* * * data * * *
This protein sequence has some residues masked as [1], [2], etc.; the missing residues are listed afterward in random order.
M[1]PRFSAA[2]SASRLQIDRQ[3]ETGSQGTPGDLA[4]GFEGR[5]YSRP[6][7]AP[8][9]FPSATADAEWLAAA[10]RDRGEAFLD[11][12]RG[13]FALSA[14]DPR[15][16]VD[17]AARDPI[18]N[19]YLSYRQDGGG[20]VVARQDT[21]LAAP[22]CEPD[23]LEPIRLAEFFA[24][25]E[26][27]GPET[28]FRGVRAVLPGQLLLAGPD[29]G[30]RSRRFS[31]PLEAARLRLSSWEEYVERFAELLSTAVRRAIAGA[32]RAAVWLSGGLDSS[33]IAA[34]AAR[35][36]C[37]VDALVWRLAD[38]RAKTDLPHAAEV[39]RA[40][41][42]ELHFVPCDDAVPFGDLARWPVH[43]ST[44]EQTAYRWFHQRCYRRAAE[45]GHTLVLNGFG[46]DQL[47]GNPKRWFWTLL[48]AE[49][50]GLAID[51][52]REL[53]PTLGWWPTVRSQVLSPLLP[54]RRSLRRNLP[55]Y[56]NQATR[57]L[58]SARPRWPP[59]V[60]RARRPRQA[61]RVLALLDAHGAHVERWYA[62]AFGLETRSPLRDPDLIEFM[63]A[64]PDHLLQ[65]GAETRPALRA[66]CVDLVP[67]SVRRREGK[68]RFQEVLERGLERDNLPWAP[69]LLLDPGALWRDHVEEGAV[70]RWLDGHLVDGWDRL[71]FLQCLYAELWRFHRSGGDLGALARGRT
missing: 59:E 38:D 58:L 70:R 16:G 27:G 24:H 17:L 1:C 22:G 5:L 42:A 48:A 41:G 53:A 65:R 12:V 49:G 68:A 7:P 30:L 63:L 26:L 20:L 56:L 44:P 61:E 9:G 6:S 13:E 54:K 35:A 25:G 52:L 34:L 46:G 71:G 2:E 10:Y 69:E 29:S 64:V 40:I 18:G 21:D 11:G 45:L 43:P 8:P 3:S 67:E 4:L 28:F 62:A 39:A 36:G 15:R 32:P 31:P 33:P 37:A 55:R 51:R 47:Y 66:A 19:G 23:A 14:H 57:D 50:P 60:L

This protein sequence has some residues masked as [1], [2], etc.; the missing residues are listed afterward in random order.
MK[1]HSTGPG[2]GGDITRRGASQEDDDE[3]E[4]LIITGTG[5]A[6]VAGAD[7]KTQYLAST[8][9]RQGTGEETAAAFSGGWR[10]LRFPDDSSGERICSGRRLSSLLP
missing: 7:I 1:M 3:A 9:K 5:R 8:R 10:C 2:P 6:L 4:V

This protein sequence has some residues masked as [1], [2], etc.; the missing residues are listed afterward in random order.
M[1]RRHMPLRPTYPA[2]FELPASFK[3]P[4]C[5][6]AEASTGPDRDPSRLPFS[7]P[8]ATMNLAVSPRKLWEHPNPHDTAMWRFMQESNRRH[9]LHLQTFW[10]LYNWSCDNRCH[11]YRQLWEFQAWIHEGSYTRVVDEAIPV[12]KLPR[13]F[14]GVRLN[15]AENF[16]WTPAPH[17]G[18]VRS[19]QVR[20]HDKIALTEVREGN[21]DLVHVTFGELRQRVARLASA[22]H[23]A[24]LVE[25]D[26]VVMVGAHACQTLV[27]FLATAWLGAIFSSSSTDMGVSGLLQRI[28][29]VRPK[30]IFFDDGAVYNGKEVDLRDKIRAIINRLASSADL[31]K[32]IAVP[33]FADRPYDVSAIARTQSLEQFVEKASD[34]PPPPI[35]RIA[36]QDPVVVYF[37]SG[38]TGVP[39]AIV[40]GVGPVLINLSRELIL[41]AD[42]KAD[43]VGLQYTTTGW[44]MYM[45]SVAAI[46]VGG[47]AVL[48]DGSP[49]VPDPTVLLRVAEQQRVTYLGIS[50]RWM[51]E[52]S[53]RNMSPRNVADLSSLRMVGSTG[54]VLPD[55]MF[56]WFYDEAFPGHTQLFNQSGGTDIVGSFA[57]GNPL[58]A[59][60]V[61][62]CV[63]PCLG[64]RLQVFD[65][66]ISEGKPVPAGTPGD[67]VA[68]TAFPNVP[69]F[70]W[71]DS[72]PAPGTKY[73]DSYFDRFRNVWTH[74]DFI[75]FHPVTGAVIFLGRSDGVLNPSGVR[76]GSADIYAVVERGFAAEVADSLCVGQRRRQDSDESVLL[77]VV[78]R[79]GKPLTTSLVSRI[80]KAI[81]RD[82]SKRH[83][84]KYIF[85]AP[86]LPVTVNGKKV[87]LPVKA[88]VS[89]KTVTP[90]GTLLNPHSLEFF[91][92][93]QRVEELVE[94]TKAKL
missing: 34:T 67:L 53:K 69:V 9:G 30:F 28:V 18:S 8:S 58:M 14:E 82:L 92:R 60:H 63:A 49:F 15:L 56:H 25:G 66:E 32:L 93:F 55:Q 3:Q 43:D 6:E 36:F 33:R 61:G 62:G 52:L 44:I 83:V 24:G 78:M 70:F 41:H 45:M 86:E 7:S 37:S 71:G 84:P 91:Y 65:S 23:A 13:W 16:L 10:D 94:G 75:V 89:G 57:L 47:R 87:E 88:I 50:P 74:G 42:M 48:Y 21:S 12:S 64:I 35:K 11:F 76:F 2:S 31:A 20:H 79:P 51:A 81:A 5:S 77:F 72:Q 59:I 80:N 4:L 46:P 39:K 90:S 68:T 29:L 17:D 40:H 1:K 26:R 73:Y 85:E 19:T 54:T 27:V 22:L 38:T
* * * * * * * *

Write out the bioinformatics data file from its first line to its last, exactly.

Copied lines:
This protein sequence has some residues masked as [1], [2], etc.; the missing residues are listed afterward in random order.
M[1]PRFSAA[2]SASRLQIDRQ[3]ETGSQGTPGDLA[4]GFEGR[5]YSRP[6][7]AP[8][9]FPSATADAEWLAAA[10]RDRGEAFLD[11][12]RG[13]FALSA[14]DPR[15][16]VD[17]AARDPI[18]N[19]YLSYRQDGGG[20]VVARQDT[21]LAAP[22]CEPD[23]LEPIRLAEFFA[24][25]E[26][27]GPET[28]FRGVRAVLPGQLLLAGPD[29]G[30]RSRRFS[31]PLEAARLRLSSWEEYVERFAELLSTAVRRAIAGA[32]RAAVWLSGGLDSS[33]IAA[34]AAR[35][36]C[37]VDALVWRLAD[38]RAKTDLPHAAEV[39]RA[40][41][42]ELHFVPCDDAVPFGDLARWPVH[43]ST[44]EQTAYRWFHQRCYRRAAE[45]GHTLVLNGFG[46]DQL[47]GNPKRWFWTLL[48]AE[49][50]GLAID[51][52]REL[53]PTLGWWPTVRSQVLSPLLP[54]RRSLRRNLP[55]Y[56]NQATR[57]L[58]SARPRWPP[59]V[60]RARRPRQA[61]RVLALLDAHGAHVERWYA[62]AFGLETRSPLRDPDLIEFM[63]A[64]PDHLLQ[65]GAETRPALRA[66]CVDLVP[67]SVRRREGK[68]RFQEVLERGLERDNLPWAP[69]LLLDPGALWRDHVEEGAV[70]RWLDGHLVDGWDRL[71]FLQCLYAELWRFHRSGGDLGALARGRT
missing: 59:E 38:D 58:L 70:R 16:G 27:G 24:H 17:L 1:C 22:G 5:L 42:A 48:A 41:G 53:A 65:R 12:V 49:G 68:A 7:P 30:L 63:L 26:L 20:L 56:L 44:P 61:E 9:G 6:S 13:E 54:K 35:A 25:G 52:L 34:L 46:G 71:G 2:E 10:Y 69:E 29:S 64:V 40:I 18:G 21:D 11:G 45:L 43:P 8:P 3:S 67:E 4:L 28:F 62:A 39:A 36:G 15:R 32:P 31:P 33:P 37:A 55:R 51:R 47:Y 66:A 19:G 23:A 14:H 57:D 50:P 60:L

This protein sequence has some residues masked as [1], [2], etc.; the missing residues are listed afterward in random order.
MK[1]HSTGPG[2]GGDITRRGASQEDDDE[3]E[4]LIITGTG[5]A[6]VAGAD[7]KTQYLAST[8][9]RQGTGEETAAAFSGGWR[10]LRFPDDSSGERICSGRRLSSLLP
missing: 7:I 1:M 3:A 9:K 5:R 8:R 10:C 2:P 6:L 4:V

This protein sequence has some residues masked as [1], [2], etc.; the missing residues are listed afterward in random order.
M[1]RRHMPLRPTYPA[2]FELPASFK[3]P[4]C[5][6]AEASTGPDRDPSRLPFS[7]P[8]ATMNLAVSPRKLWEHPNPHDTAMWRFMQESNRRH[9]LHLQTFW[10]LYNWSCDNRCH[11]YRQLWEFQAWIHEGSYTRVVDEAIPV[12]KLPR[13]F[14]GVRLN[15]AENF[16]WTPAPH[17]G[18]VRS[19]QVR[20]HDKIALTEVREGN[21]DLVHVTFGELRQRVARLASA[22]H[23]A[24]LVE[25]D[26]VVMVGAHACQTLV[27]FLATAWLGAIFSSSSTDMGVSGLLQRI[28][29]VRPK[30]IFFDDGAVYNGKEVDLRDKIRAIINRLASSADL[31]K[32]IAVP[33]FADRPYDVSAIARTQSLEQFVEKASD[34]PPPPI[35]RIA[36]QDPVVVYF[37]SG[38]TGVP[39]AIV[40]GVGPVLINLSRELIL[41]AD[42]KAD[43]VGLQYTTTGW[44]MYM[45]SVAAI[46]VGG[47]AVL[48]DGSP[49]VPDPTVLLRVAEQQRVTYLGIS[50]RWM[51]E[52]S[53]RNMSPRNVADLSSLRMVGSTG[54]VLPD[55]MF[56]WFYDEAFPGHTQLFNQSGGTDIVGSFA[57]GNPL[58]A[59][60]V[61][62]CV[63]PCLG[64]RLQVFD[65][66]ISEGKPVPAGTPGD[67]VA[68]TAFPNVP[69]F[70]W[71]DS[72]PAPGTKY[73]DSYFDRFRNVWTH[74]DFI[75]FHPVTGAVIFLGRSDGVLNPSGVR[76]GSADIYAVVERGFAAEVADSLCVGQRRRQDSDESVLL[77]VV[78]R[79]GKPLTTSLVSRI[80]KAI[81]RD[82]SKRH[83][84]KYIF[85]AP[86]LPVTVNGKKV[87]LPVKA[88]VS[89]KTVTP[90]GTLLNPHSLEFF[91][92][93]QRVEELVE[94]TKAKL
missing: 34:T 67:L 53:K 69:V 9:G 30:F 28:V 18:S 8:S 58:M 14:E 82:L 92:R 60:H 63:A 49:F 15:L 56:H 25:G 66:E 32:L 93:F 55:Q 3:Q 43:D 6:E 36:F 33:R 61:G 62:G 52:L 44:I 83:V 24:G 78:M 70:F 41:H 45:M 86:E 7:S 37:S 71:G 84:P 91:Y 65:S 23:A 13:W 16:L 10:D 94:G 75:V 89:G 57:L 47:R 87:E 88:I 50:P 74:G 42:M 48:Y 21:S 12:S 64:I 35:K 11:F 76:F 2:S 31:A 20:H 79:P 51:A 81:A 5:S 77:F 72:Q 59:I 80:N 4:L 46:P 39:K 90:S 68:T 29:L 17:D 40:H 1:K 26:R 73:Y 85:E 19:T 54:T 27:V 22:L 38:T